Tim Roberts, [email protected]
    Providenza & Boekelheide, Inc.

  • Scott_Noone_(OSR)Scott_Noone_(OSR) Administrator Posts: 3,300

    @Mark_Roddy said:
    It isn't really a derailment Scott.

    Let's start with the fact that the WDK continues to be an afterthought
    appendage to visual studio, so that crap like the screwed up release of the
    20.04 WDK just flies under whatever quality gates are in place.

    +1

    There was a released update to VS2019 that was seriously hosed for building drivers. It was great fun to feel like I was the first person who had ever tried building a driver using that particular toolchain...

    The EWDK goes back to what was really good about the last few releases of
    the pre-vs-integration WDK: a self-contained toolchain released on a
    'slow-lane' release cycle, well suited for CI/CD integration (and even
    k8-erization), and easily integrated with any code editor/ide.

    The EWDK is a great thing. We ended up not using it for CI because it choked on the user mode components of the driver projects we were working on at the time. I don't at all remember the details but probably worth going back and seeing if things are different these days.

    -scott
    OSR

  • Peter_Viscarola_(OSR)Peter_Viscarola_(OSR) Administrator Posts: 7,854

    The EWDK goes back to what was really good about the last few releases of the pre-vs-integration WDK

    I agree that the EWDK is a good thing. Nobody could argue that.

    However, the EWDK is still missing what I valued as the best features of the old (pre-VS-integration) WDK. That is the synchronization of the tool chain with that used to build a given OS release, FREEZING that tool chain in place for the lifetime of a Windows version, and the extensive testing that tool chain received, from end to end, before it found its way into the WDK.

    The old WDK included build tools and a compiler and linker that had been tested tens of thousands of times (at least) before release, because it was exercised every day, by every MSFT dev, every time they built something for Windows. And there was ONE actual, specific, guy whose responsibility it was to worry over the features and options in the stable compiler and stable linker, and be certain that those features worked properly to build a working OS (sometimes with secret-sauce in the form of undocumented switches and options, but we'll ignore this for now). AND there were people who tested the "about-to-be-released" set of OS-version-specific headers/libs with the stable compiler and stable linker to be sure everything worked together, and produced working drivers for Windows.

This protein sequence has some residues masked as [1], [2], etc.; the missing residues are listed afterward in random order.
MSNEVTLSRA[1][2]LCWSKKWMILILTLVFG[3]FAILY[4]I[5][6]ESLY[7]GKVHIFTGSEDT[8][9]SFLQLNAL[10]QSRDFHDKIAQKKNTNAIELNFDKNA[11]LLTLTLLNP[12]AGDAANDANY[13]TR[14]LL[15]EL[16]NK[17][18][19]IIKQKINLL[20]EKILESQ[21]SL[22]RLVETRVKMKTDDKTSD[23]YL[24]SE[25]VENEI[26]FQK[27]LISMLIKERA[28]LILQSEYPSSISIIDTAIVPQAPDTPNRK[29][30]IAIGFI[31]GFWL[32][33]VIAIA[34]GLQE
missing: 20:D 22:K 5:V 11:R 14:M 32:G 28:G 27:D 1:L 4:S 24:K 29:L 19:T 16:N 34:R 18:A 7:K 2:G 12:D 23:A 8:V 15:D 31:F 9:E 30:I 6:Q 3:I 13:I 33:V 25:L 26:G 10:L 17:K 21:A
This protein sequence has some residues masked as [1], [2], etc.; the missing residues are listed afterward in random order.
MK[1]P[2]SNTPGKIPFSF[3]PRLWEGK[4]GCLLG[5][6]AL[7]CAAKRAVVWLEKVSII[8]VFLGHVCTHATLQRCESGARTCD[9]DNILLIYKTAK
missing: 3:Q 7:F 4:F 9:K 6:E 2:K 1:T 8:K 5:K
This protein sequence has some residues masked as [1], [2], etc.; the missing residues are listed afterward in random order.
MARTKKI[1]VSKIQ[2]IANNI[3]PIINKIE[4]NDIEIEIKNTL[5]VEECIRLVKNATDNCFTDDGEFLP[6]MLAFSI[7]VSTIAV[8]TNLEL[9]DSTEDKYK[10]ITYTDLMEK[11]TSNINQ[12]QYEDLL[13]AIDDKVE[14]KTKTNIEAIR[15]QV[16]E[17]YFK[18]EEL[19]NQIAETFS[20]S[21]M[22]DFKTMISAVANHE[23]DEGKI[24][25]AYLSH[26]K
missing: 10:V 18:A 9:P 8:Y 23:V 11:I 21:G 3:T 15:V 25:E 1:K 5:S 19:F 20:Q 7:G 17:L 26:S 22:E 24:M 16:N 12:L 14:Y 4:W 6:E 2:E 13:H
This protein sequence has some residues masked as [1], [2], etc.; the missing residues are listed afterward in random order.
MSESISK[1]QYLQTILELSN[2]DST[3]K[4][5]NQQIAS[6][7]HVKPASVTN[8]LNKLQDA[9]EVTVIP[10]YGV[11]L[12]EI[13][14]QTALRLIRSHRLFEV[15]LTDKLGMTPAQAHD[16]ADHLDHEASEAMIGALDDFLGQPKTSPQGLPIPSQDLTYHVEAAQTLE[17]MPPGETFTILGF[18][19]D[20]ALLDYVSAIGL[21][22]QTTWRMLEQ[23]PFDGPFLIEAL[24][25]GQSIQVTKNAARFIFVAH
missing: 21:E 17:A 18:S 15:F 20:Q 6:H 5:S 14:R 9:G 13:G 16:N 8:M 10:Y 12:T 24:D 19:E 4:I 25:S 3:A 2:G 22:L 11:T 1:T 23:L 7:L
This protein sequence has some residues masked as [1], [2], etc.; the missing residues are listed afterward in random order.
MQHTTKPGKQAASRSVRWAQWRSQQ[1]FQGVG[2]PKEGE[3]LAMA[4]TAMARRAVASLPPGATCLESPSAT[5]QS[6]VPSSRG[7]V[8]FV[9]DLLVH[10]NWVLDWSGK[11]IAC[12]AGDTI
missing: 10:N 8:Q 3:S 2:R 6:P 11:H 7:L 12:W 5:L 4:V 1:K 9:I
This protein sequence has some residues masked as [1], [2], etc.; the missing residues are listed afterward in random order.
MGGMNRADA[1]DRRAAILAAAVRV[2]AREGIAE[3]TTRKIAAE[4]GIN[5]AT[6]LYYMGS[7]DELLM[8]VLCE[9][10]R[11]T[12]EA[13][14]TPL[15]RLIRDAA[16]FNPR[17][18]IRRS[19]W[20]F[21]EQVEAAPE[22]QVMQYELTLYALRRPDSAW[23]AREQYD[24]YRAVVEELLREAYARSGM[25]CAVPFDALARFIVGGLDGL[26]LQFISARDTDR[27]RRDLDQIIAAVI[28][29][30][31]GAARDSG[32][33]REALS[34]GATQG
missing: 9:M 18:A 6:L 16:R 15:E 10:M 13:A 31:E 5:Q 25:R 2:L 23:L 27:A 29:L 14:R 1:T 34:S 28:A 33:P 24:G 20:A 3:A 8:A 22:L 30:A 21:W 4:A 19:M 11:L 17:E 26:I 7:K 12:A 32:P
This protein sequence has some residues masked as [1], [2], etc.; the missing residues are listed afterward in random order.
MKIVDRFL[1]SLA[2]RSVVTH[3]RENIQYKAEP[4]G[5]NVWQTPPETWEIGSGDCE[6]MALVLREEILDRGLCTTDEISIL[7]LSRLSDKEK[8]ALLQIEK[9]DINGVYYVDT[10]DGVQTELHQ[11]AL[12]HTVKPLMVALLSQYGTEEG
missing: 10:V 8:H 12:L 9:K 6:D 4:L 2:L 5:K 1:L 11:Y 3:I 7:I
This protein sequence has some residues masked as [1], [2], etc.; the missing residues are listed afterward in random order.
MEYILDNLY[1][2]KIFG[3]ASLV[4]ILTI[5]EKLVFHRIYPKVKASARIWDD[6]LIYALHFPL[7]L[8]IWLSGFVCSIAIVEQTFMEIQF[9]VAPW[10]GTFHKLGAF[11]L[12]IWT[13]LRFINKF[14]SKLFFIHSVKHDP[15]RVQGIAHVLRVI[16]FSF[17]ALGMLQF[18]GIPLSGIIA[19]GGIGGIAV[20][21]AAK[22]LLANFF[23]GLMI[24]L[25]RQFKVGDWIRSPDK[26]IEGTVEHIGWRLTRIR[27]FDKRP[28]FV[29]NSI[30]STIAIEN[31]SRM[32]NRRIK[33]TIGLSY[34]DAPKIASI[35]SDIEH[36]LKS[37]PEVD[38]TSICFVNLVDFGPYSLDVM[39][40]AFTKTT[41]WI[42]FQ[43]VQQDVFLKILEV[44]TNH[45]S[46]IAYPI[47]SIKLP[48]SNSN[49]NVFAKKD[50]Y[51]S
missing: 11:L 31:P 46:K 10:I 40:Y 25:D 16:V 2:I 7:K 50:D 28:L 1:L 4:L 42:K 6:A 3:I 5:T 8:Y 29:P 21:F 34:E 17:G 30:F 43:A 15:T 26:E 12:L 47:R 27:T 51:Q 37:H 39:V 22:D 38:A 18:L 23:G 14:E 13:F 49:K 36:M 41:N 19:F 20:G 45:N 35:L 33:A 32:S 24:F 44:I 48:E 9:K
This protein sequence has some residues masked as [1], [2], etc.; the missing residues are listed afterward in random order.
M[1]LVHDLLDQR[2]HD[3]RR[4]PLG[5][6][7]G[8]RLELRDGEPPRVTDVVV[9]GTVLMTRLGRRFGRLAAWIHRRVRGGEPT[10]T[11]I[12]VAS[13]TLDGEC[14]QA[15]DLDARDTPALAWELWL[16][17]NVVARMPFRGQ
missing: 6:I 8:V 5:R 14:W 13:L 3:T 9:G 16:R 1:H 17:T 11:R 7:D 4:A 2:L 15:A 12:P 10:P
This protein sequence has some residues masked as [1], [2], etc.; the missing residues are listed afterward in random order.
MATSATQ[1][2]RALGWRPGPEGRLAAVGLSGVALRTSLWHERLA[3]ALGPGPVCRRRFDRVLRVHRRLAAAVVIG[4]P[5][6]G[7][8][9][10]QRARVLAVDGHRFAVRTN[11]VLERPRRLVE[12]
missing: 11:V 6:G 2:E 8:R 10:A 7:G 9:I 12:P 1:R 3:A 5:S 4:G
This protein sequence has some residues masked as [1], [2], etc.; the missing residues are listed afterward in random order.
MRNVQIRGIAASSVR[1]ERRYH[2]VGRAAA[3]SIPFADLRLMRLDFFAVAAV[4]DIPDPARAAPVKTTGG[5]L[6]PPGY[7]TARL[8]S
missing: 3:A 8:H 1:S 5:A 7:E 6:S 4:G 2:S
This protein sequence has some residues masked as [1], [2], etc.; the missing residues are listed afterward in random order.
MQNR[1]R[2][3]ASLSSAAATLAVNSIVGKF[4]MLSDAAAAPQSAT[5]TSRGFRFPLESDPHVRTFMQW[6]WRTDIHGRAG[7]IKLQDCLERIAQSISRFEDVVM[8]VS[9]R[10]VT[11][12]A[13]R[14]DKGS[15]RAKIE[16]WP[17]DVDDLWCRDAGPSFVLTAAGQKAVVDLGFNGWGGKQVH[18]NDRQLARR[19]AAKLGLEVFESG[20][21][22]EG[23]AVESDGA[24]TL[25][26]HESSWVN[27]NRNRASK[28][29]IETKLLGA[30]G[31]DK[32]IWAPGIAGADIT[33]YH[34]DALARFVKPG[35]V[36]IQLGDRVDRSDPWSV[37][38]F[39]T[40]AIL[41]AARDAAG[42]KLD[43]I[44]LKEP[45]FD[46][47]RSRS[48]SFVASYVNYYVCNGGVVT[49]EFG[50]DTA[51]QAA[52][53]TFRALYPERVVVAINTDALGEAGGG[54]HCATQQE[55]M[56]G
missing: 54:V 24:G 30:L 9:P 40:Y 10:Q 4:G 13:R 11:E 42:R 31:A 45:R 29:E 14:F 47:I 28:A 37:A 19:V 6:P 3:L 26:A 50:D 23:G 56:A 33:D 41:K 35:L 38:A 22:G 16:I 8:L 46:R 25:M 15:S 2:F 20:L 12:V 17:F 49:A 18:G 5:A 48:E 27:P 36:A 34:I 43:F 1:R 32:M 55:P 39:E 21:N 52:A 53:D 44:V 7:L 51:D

When a version of Windows was about to be released, the entire tool chain that was used to build that version of Windows was frozen... and THAT was the tool chain that was distributed in the WDK and used to build drivers for that version of Windows forever.

    THESE days... you get a random compiler, a random linker, a random set of build tools, and some headers and libs that correspond to SOMEthing I'm sure but I have no idea what. And these tools are improved and gain features at a random rate, and for random reasons. Yes... the EWDK removes this last bit of random change. And that can avoid a source of annoyance and frustration of the "my build environment stopped working sometime between Monday and today" sort, which DOES... I admit... happen frequently.

    But when I long for the old days, I long for the long tested, well-proven, One True and Everlasting Tool Chain, for use forever for a given version of Windows.

    Peter

    Peter Viscarola
    OSR
    @OSRDrivers

  • Peter_Viscarola_(OSR)Peter_Viscarola_(OSR) Administrator Posts: 7,854

    And then we have this:

    fatal error C1252: Circular or missing dependency between plugins: 'PREfast Drivers Plugin' requires GUID '{EB170136-3433-4C16-AE1D-8998BA5CAB16}'.